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Friday, May 8, 2015

CDC: Americans Often Skipping Screening Tests For Breast, Cervical And Colon Cancer

On its website, NBC News (5/8, Fox) reports that “Americans are still often skipping screening tests for breast, cervical and colon cancer, a new government survey finds.” The survey indicated that “more than a quarter of women eligible for mammograms are not getting them on time, nearly 20 percent are missing Pap smears and fewer than 60 percent of adults have had a recent colon cancer screening.” In a statement, Dr. Lisa Richardson, director of the Center for Disease Control and Prevention’s Division of Cancer Prevention and Control, said, “It is concerning to see a stall in colorectal cancer screening rates.” Dr. Richardson added, “We must find new ways to make people and providers aware that getting tested for colorectal cancer could prevent cancer and save their lives.”

TIME (5/8, Sifferlin) reports that “the CDC looked at data from the 2013 National Health Interview Survey and compared the screening rates to the target numbers for ‘Healthy People 2020,’ a national disease prevention initiative that has based cancer screening goals on the U.S. Preventive Services Task Force (USPSTF) guidelines.” The CDC found that “the number of mammography screenings remained fairly unchanged from previous years, whereas Pap test use among women between the ages of 21 to 65 was lower than it was in 2000.” Meanwhile, “colorectal cancer screening was unchanged in 2013 compared to what it was in 2010.”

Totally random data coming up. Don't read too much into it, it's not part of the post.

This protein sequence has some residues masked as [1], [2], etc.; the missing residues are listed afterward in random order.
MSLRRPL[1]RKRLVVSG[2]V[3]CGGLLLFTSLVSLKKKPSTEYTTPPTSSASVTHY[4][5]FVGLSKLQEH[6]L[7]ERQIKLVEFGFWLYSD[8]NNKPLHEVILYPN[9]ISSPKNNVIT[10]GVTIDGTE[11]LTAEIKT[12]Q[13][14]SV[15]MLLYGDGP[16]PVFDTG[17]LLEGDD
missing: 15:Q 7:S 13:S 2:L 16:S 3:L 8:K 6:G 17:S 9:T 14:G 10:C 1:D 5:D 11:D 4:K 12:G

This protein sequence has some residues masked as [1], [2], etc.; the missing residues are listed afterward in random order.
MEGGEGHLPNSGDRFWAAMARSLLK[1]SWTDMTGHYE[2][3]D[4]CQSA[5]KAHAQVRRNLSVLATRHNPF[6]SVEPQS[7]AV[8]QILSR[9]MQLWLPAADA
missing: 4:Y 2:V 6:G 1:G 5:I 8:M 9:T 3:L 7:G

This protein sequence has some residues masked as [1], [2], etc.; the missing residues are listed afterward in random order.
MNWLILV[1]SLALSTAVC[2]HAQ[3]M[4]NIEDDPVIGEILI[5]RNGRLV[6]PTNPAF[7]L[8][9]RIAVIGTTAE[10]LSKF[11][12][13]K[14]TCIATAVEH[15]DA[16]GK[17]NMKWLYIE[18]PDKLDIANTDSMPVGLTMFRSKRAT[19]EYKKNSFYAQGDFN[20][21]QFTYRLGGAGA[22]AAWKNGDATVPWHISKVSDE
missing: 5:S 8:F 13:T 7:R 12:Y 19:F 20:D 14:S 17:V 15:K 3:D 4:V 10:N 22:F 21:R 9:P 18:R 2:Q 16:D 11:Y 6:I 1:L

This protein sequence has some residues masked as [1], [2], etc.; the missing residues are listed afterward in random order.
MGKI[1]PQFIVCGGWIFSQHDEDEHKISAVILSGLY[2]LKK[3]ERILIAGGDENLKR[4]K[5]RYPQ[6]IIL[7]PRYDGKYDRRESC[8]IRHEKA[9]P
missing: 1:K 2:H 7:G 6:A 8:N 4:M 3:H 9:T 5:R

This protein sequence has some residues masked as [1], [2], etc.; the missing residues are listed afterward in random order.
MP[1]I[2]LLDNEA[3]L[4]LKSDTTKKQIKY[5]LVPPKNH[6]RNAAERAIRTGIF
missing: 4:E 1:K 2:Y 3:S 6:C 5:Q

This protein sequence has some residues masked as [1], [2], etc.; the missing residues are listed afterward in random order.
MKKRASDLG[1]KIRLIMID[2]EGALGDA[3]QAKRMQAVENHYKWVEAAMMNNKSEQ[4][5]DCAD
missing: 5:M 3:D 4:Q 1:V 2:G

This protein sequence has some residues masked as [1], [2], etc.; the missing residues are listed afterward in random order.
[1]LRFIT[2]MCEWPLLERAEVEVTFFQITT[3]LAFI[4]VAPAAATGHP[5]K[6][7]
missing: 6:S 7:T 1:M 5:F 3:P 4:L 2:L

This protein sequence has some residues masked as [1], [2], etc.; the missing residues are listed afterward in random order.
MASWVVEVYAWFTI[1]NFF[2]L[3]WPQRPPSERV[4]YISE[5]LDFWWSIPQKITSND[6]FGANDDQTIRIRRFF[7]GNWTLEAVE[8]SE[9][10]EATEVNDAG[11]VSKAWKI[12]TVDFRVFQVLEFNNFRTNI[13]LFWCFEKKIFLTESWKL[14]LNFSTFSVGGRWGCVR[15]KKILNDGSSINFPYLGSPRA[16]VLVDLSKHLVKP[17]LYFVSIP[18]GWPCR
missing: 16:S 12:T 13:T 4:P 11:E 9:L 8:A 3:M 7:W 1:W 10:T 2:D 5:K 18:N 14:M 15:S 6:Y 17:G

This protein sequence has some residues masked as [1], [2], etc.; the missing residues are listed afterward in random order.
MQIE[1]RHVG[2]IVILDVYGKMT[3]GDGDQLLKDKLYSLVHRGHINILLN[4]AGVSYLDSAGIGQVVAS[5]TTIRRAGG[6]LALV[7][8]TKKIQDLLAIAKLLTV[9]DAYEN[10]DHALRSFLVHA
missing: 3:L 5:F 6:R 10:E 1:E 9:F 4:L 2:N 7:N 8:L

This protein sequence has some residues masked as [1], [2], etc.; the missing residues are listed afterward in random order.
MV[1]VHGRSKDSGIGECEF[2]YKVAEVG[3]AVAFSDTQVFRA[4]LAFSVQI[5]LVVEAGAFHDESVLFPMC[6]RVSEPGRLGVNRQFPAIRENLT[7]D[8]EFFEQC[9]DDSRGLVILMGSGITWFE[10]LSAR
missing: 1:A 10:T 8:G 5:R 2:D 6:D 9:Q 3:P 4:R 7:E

According to the NPR (5/8, Hensley) “Shots” blog, “the CDC report...identified notable disparities in screening by income, insurance status, race and ethnicity.” The report indicated that “lack of insurance and low income, in particular, hinder compliance with screening recommendations.”

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